Dr Matt Silver, National Vice Chair, The National Association for Pastoral Care in Education,

10-20am – Interview and Discussion. Current Challenges for Staff in Pastoral Roles
with Maria O Neill, author, and educationalist,

10-50am – Supporting parents with Attendance
Ellie Costello, Director Square Peg

11-20am – Interview and Discussion Lessons from Pastoral Care in Northern Ireland
with Professor Noel Purdy, Stranmillis University College, Belfast

11-40pm What do Young People Want from Pastoral Care and Support.
Charlie Walker, the National Association for Pastoral Care NEC.

12-00pm Interview and Discussion. How does PSHE support personal development?
with Jill Robson NAPCE National Secretary and Rachel Hart, Head of Life Advice, Lady Eleanor Holles School.

12-20 pm Social and Emotional Learning. How does it support personal development?
Jimi Slattery, Compassion Matters.

12-50pm  Close Phil Jones National Chair, The National Association for Pastoral Care in Education (NAPCE).

Followed by
1-30pm  The National Association for Pastoral Care in Education AGM

Some speakers and guests to be confirmed and the programme may need to be amended because of circumstances beyond the control of NAPCE.

This event is a brilliant opportunity for researchers, students, teachers, school leaders, staff in pastoral roles and school governors to find out about the current challenges in delivering effective pastoral care in school and how it can support school improvement. Issues explored will include.

  • Supporting special educational needs learners (SEND).
  • Improving attendance
  • Working with parents,
  • Planning and delivering effective pastoral care.
  • Social and emotional learning
  • supporting the personal development of learners
  • Promoting wellbeing and good mental health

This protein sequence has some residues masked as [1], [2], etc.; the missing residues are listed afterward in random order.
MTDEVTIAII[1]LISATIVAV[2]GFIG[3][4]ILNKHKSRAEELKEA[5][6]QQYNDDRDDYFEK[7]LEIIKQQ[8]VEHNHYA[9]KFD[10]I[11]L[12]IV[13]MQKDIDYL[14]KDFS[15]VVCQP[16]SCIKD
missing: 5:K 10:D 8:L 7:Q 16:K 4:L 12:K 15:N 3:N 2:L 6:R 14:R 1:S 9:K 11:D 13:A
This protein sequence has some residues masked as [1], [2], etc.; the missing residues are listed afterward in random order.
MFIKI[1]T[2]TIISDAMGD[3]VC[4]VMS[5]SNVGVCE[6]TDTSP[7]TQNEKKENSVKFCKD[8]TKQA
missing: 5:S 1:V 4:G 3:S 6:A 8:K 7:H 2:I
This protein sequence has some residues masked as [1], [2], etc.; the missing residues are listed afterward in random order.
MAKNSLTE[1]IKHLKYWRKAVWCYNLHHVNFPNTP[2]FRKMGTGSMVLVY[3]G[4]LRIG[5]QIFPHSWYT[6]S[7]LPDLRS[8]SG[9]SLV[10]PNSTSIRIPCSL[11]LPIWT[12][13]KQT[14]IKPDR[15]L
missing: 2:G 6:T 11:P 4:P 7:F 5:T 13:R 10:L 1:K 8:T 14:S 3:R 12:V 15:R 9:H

• What support do children and young people need.

There are a limited number of links available to attend this event so please register to attend the event by following the link ASAP.

REPORT: A Special Event to Mark 40 Years of NAPCE Hailed A Huge Success

NAPCE NEC Meeting & 40th Anniversary Celebration in Worcester

A day of presentations, discussions and sharing ideas took place in Worcester on Saturday 11th March.

The event took place in the Graeme Hick Pavilion at the Worcestershire County Cricket Club. NAPCE was very pleased to welcome Catherine Crooks HMI as one of the speakers.

Her presentation explained how pastoral care features in the work of Ofsted and what inspectors are looking for during inspections or schools.

Ofsted does not use the term, ‘pastoral care’ but the work of staff in pastoral roles is in areas such as behaviour and attitudes to learning, personal development and safeguarding.

The presentation encouraged a wide range of questions and stimulated a discussion about what pastoral care means in different countries and situations.

Another speaker was Dr Helen O’Connor who travelled up from Portsmouth for the day to talk to NAPCE members and guests.

Helen is a clinical psychologist for St Swithun’s
School in Winchester.